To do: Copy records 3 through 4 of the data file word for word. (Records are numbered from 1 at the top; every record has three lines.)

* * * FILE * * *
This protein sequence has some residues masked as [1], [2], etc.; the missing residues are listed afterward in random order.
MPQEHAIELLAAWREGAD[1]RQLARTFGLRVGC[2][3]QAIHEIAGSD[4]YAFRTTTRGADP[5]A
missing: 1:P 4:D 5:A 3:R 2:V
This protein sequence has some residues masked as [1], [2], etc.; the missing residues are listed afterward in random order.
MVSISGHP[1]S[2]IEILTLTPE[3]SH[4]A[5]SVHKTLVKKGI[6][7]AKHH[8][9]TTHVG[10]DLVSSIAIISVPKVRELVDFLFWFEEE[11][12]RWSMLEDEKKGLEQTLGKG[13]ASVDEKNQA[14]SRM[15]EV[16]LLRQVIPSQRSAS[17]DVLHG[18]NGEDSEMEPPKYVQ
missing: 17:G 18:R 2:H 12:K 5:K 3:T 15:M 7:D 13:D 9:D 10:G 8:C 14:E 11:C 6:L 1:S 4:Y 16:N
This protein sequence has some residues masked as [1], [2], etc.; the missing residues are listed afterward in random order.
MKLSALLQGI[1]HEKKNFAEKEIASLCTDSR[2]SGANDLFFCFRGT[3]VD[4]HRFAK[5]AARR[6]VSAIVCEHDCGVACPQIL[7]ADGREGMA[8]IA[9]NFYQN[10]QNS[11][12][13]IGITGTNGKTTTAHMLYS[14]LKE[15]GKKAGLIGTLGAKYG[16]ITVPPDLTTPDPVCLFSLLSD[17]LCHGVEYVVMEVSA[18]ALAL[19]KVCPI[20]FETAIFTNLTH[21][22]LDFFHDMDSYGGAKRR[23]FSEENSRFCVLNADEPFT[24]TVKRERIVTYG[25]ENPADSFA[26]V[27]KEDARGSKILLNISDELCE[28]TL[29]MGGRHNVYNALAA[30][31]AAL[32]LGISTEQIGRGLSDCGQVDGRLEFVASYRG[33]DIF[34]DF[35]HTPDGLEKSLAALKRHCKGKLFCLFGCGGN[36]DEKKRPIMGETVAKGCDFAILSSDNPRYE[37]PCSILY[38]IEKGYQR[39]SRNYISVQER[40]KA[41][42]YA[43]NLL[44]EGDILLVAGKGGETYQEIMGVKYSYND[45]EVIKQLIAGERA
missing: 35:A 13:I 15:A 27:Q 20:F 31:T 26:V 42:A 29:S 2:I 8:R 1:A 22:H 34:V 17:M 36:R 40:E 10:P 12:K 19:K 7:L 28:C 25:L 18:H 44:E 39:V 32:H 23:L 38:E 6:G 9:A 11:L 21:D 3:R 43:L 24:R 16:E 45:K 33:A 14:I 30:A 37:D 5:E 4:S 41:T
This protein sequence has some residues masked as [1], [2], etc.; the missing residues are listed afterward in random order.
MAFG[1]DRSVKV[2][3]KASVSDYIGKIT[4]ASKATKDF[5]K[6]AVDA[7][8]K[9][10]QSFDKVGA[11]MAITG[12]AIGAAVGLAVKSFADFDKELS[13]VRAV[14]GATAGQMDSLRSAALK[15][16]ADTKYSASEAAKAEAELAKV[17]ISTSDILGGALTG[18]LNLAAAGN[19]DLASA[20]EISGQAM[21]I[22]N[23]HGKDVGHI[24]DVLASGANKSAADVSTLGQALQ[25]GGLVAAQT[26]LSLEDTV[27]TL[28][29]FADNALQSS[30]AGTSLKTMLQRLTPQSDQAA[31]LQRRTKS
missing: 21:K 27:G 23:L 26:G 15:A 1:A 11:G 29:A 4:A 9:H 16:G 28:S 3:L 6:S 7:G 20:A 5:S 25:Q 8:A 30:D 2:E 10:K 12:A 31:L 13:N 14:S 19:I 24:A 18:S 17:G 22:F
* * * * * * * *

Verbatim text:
This protein sequence has some residues masked as [1], [2], etc.; the missing residues are listed afterward in random order.
MKLSALLQGI[1]HEKKNFAEKEIASLCTDSR[2]SGANDLFFCFRGT[3]VD[4]HRFAK[5]AARR[6]VSAIVCEHDCGVACPQIL[7]ADGREGMA[8]IA[9]NFYQN[10]QNS[11][12][13]IGITGTNGKTTTAHMLYS[14]LKE[15]GKKAGLIGTLGAKYG[16]ITVPPDLTTPDPVCLFSLLSD[17]LCHGVEYVVMEVSA[18]ALAL[19]KVCPI[20]FETAIFTNLTH[21][22]LDFFHDMDSYGGAKRR[23]FSEENSRFCVLNADEPFT[24]TVKRERIVTYG[25]ENPADSFA[26]V[27]KEDARGSKILLNISDELCE[28]TL[29]MGGRHNVYNALAA[30][31]AAL[32]LGISTEQIGRGLSDCGQVDGRLEFVASYRG[33]DIF[34]DF[35]HTPDGLEKSLAALKRHCKGKLFCLFGCGGN[36]DEKKRPIMGETVAKGCDFAILSSDNPRYE[37]PCSILY[38]IEKGYQR[39]SRNYISVQER[40]KA[41][42]YA[43]NLL[44]EGDILLVAGKGGETYQEIMGVKYSYND[45]EVIKQLIAGERA
missing: 35:A 13:I 15:A 27:Q 20:F 31:T 26:V 42:A 29:S 2:I 8:R 1:A 22:H 34:V 17:M 36:R 40:E 10:P 12:K 19:K 7:L 28:C 25:L 18:H 44:E 39:V 32:H 23:L 38:E 6:G 9:A 11:L 21:D 3:R 43:L 24:R 16:E 45:K 33:A 14:I 30:A 37:D 5:E 4:S 41:T
This protein sequence has some residues masked as [1], [2], etc.; the missing residues are listed afterward in random order.
MAFG[1]DRSVKV[2][3]KASVSDYIGKIT[4]ASKATKDF[5]K[6]AVDA[7][8]K[9][10]QSFDKVGA[11]MAITG[12]AIGAAVGLAVKSFADFDKELS[13]VRAV[14]GATAGQMDSLRSAALK[15][16]ADTKYSASEAAKAEAELAKV[17]ISTSDILGGALTG[18]LNLAAAGN[19]DLASA[20]EISGQAM[21]I[22]N[23]HGKDVGHI[24]DVLASGANKSAADVSTLGQALQ[25]GGLVAAQT[26]LSLEDTV[27]TL[28][29]FADNALQSS[30]AGTSLKTMLQRLTPQSDQAA[31]LQRRTKS
missing: 21:K 27:G 23:L 26:G 15:A 1:A 11:G 29:A 4:A 9:H 16:G 28:S 3:L 6:S 7:G 20:A 5:S 25:Q 8:A 30:D 2:E 10:K 12:A 31:L 13:N 14:S 19:I 24:A 18:S 17:G 22:F